Fringe Box



Waverley Witness: Plan Submitted For 1,800 Homes At Dunsfold Park

Published on: 13 Dec, 2015
Updated on: 15 Dec, 2015

The Waverley Witness gives views and reports from that area, many of which we believe will resonate with, or be of interest to, Guildford Dragon NEWS readers.

Outline plans have been submitted to Waverley Borough Council for a new Surrey village on the Dunsfold airfield site.

A plan of what the proposed development may look like.Image from Dunsfold Park's website.

A plan of what the proposed development may look like. Image from Dunsfold Park’s website.

The scheme includes 1,800 homes over the next decade with room, for many more over the decades to come.

Dunsfold, known as Surrey’s Secret Airfield, will continue to be the the home of BBC’s Top Gear due to be screened in May with Chris Evans in the driving seat.

Wings and Wheels will continue – but in a different format and the airfield’s famous runway will become a “runway park.”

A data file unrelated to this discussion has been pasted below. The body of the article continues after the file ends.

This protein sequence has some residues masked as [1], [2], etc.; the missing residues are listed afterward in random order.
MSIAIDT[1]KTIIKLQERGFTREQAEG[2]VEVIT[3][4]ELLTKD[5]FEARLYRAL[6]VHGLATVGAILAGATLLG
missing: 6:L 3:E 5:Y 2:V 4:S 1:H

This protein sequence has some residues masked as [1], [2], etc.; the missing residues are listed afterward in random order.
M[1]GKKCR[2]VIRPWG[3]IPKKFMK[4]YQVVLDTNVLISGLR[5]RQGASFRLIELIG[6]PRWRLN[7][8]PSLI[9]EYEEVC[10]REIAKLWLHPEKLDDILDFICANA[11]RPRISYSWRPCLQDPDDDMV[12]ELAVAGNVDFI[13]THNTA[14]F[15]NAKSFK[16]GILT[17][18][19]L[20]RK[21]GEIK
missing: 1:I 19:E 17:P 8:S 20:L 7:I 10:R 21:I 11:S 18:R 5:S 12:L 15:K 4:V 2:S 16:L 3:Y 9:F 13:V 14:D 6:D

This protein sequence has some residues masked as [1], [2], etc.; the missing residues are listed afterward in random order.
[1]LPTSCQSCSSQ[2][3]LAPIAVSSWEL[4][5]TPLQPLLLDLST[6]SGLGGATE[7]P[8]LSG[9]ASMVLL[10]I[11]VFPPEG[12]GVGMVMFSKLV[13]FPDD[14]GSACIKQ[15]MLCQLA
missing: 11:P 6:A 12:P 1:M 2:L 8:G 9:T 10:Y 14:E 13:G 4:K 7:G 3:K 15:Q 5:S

Aerial displays will continue but as flyovers rather than aerial displays.

The scheme, which has already been unveiled to the public at local consultations, will also include a day nursery, a primary school, a medical centre, café, retail space and a church. It will be attached to the Waverley Borough’s largest employment site and will provide a home/work environment complete with country park.

Dunsfold Park already generates its own energy through a solar farm that serves the site and the National Grid and plans have been approved for a bio digester sewage treatment plant.

It is the largest brown field site in the borough of Waverley and one of the largest in Surrey.

When Waverley council held a borough-wide public consultation in 2014 more than 80% of respondents said they wanted homes built on previously developed land before the green fields in Farnham, Haslemere, Godalming and Cranleigh were used to provide more than 10,000 homes.

An eco village with 2,600 homes was refused by a Labour government inspector in 2009.

The application, though received by the council, has not yet been registered.